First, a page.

A couple of weeks ago Amazon had an awesome Father’s Day sale going on for the ESPN Films 30 for 30 Limited Edition Collector Set. Basically the set was on sale for 1/3 of the regular price, and it included all 30 documentaries as well as a vintage ESPN hat. It was a hell of a deal, and I couldn’t help but treat myself to it.

If you are unfamiliar with the series, 30 for 30 is a collection of 30 documentaries that aired on ESPN and its sister networks from 2009 to 2010. Sportswriter Bill Simmons came up with the idea to have a wide variety of filmmakers reflect on the sports stories/events/people that mattered to them, and had them create an hour long documentary about them. There are some pretty big names attached to the project, including Spike Jonze, NBA star Steve Nash and Steve James (“Hoop Dreams“), and the various films cover a number of different sports.

The first feature I decided to watch was Dan Klores’ “Winning Time: Reggie Miller vs. The New York Knicks”, partly because I had heard nothing but good things about it, and also because I grew up watching 1990s NBA basketball. I remember the epic rivalries back then, including the Pacers vs. the Knicks. This is a rivalry that heated up and kicked into high gear during the two years Michael Jordan was on hiatus playing baseball. Without the Bulls dominating the league, there was a huge opportunity open for another team to take their place. Both Indiana and New York felt they could be the best, and they met in the playoffs both years.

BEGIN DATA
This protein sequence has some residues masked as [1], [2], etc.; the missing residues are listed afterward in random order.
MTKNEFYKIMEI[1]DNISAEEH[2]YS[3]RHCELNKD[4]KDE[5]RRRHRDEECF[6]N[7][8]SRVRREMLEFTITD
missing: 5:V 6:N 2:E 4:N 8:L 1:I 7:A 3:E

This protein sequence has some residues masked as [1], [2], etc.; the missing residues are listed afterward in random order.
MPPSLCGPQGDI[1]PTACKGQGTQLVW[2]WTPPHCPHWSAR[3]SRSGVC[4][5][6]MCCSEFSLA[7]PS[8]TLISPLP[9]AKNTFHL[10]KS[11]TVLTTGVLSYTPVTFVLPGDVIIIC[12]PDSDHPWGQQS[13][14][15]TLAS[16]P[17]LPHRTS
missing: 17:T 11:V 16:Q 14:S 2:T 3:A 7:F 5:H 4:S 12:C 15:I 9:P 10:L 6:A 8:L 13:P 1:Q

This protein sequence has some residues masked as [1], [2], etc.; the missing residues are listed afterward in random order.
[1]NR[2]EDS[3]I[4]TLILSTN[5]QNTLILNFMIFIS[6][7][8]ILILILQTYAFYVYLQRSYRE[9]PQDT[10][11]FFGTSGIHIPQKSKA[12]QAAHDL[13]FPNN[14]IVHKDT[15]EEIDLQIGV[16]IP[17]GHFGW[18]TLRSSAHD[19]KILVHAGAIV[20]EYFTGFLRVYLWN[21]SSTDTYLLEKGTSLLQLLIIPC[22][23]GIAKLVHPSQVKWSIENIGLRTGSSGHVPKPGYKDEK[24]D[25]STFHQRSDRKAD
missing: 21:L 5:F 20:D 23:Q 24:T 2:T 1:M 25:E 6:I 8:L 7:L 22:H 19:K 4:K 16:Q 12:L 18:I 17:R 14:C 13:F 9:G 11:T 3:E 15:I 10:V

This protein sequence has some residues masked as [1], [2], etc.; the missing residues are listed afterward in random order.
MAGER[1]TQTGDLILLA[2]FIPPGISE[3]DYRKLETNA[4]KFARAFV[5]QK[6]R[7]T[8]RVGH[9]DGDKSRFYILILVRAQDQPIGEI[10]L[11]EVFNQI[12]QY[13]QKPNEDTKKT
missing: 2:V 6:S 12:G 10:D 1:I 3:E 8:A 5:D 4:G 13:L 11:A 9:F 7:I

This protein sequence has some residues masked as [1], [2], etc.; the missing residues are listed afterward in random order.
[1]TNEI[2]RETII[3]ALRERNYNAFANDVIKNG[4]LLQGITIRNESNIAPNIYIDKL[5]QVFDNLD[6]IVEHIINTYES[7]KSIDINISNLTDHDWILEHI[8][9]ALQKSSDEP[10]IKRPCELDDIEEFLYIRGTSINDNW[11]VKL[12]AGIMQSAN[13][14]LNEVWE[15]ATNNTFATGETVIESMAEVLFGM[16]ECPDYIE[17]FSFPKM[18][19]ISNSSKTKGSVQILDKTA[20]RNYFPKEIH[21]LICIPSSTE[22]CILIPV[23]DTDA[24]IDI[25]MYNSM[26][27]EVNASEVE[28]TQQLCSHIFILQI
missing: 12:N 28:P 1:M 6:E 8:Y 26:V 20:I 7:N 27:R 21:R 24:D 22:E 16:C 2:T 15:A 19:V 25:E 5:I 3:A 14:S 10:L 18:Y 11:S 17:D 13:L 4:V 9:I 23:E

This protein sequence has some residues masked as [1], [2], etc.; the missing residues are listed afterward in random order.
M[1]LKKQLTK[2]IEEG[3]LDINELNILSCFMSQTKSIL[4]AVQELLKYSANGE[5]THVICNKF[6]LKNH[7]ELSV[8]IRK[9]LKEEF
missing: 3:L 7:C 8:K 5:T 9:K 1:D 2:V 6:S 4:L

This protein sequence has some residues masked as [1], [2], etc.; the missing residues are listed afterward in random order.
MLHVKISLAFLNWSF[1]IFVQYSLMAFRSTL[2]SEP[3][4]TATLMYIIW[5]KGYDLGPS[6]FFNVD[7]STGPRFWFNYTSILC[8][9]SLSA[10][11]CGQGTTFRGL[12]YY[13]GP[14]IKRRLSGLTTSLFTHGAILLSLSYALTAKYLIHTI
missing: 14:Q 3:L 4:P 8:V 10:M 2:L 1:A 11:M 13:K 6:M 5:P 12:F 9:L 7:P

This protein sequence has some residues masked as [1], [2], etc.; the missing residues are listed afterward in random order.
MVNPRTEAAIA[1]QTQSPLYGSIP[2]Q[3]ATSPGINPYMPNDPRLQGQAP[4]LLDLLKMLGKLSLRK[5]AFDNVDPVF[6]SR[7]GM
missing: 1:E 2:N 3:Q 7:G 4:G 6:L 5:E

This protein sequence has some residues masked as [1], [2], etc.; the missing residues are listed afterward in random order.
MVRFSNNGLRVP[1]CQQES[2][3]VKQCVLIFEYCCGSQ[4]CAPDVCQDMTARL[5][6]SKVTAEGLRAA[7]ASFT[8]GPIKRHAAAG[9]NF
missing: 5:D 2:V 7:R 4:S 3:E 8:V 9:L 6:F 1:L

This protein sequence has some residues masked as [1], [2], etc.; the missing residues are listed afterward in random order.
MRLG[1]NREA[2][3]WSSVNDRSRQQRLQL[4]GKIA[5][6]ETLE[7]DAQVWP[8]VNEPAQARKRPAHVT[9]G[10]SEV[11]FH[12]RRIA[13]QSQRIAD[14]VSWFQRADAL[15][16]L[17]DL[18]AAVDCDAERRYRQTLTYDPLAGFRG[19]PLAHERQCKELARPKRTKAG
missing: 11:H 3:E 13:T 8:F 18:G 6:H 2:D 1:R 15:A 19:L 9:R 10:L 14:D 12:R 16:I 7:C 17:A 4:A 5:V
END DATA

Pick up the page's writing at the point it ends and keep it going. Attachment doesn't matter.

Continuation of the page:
While the documentary is entirely about the rivalry, it focuses heavily on Reggie Miller and the memorable moments involving him in their battles. These are truly classic moments from 90s basketball:

1) John Starks’ infamous headbutt and Miller’s dramatic overselling of it. Miller is a notorious trash talker and it grew to be too much for his New York arch rival, who attacked Reggie and got himself kicked out of the game. Looking back at the footage, it looked like teammates Charles Oakley and Patrick Ewing were going to beat the shit out of Starks, and that’s a scary sight.